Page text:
Re: Vindication of Goldbach's conjecture
Posted:
Jun 25, 2012 12:44 PM


In article <bcdd45cdc0414248a849c905ec280557@fr28g2000vbb.googlegroups.com>, mluttgens <luttgma@gmail.com> writes: >On 21 juin, 15:08, Frederick Williams <freddywilli...@btinternet.com> wrote: >> mluttgens wrote:
>> > It was easy to show that the even number 26 is the sum of two primes: >> >> > 26 =3D 3+23, 7+19, 13+13, 19+7 and 23+3. >> >> > Let's call those sums Goldbach's sums. >> > The number 26 has thus 5 Goldbach's sums. Hence, the number 26 >> > vindicates Goldbach's conjecture. >> >> > In order to falsify the conjecture, one should need to show that some >> > even number can't be the sum of two primes. >> >> > Hereafter are the numbers n of Goldbach's sums for increasing even >> > numbers N: >> >> > N n >> > _ _ >> >> > 50 8 >> > 100 12 >> > 500 26 >> > 1000 56 >> > 5000 152 >> > 10000 254 >> > 50000 900 >> > 100000 1628 >> >> > Clearly, when N increases, the number of Goldbach's sums also >> > increases. >> >> There's no 'clearly' about it. =A0You've gone up to 100,000 (have you eve= >n >> done that, or just looked at some numbers up to 100,000?); what about N >> >> > 100,000? > >For N = 1000000, one gets 10804 Goldbach's pairs. >The relation between log N and log n is log n = 0.727*log N 0.436 >For N = 60,119,912, log n = 5.219 and the number of pairs is 165577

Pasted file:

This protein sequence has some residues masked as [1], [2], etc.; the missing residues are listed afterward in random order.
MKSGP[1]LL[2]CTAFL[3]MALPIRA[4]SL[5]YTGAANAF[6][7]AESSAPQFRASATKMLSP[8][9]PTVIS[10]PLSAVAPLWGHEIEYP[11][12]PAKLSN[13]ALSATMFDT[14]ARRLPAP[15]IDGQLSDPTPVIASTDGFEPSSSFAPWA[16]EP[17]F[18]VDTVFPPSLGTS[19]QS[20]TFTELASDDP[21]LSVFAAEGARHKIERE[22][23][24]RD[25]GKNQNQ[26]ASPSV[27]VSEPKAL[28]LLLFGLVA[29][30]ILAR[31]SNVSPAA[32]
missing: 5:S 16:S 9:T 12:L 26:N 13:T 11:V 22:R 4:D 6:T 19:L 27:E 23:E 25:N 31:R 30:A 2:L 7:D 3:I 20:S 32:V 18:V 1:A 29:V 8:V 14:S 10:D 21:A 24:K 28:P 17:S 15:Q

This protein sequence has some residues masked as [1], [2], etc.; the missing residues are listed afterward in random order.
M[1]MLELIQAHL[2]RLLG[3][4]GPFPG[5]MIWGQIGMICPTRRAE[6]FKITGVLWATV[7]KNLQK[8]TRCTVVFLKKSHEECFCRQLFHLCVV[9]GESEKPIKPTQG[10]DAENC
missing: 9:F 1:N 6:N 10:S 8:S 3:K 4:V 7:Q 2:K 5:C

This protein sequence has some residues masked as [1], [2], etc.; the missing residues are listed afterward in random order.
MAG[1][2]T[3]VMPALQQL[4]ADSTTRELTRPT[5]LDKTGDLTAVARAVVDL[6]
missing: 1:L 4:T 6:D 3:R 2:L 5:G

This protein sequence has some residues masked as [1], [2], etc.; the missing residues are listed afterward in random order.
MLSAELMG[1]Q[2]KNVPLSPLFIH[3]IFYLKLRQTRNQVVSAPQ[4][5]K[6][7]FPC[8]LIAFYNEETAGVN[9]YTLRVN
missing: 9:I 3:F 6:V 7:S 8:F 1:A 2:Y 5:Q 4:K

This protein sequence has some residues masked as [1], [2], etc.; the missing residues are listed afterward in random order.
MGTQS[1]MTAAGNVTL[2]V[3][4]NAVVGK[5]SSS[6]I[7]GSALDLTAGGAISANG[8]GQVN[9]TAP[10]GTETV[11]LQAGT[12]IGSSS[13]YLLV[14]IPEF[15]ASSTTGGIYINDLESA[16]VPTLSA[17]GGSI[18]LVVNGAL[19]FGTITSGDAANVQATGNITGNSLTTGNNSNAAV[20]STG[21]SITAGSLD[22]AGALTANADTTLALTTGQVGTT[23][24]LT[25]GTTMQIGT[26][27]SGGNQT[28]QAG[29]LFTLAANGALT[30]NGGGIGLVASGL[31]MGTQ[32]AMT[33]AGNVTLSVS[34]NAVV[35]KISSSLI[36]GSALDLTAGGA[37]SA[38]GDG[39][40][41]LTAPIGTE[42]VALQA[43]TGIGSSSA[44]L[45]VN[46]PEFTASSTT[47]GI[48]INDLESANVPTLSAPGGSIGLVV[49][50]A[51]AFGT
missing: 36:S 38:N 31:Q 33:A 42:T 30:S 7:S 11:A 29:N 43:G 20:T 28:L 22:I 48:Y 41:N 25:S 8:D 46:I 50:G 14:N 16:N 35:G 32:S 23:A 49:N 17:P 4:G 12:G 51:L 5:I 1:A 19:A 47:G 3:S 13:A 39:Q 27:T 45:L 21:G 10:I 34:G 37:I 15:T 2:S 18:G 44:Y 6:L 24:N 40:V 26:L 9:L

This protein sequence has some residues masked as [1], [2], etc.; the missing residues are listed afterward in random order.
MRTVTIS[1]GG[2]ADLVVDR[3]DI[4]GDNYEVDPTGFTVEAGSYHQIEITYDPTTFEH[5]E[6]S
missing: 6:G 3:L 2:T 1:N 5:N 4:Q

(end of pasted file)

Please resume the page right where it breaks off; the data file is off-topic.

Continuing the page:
Funny, for 60119912, I get 288046 pairs.
 Michael F. Stemper #include <Standard_Disclaimer> Life's too important to take seriously.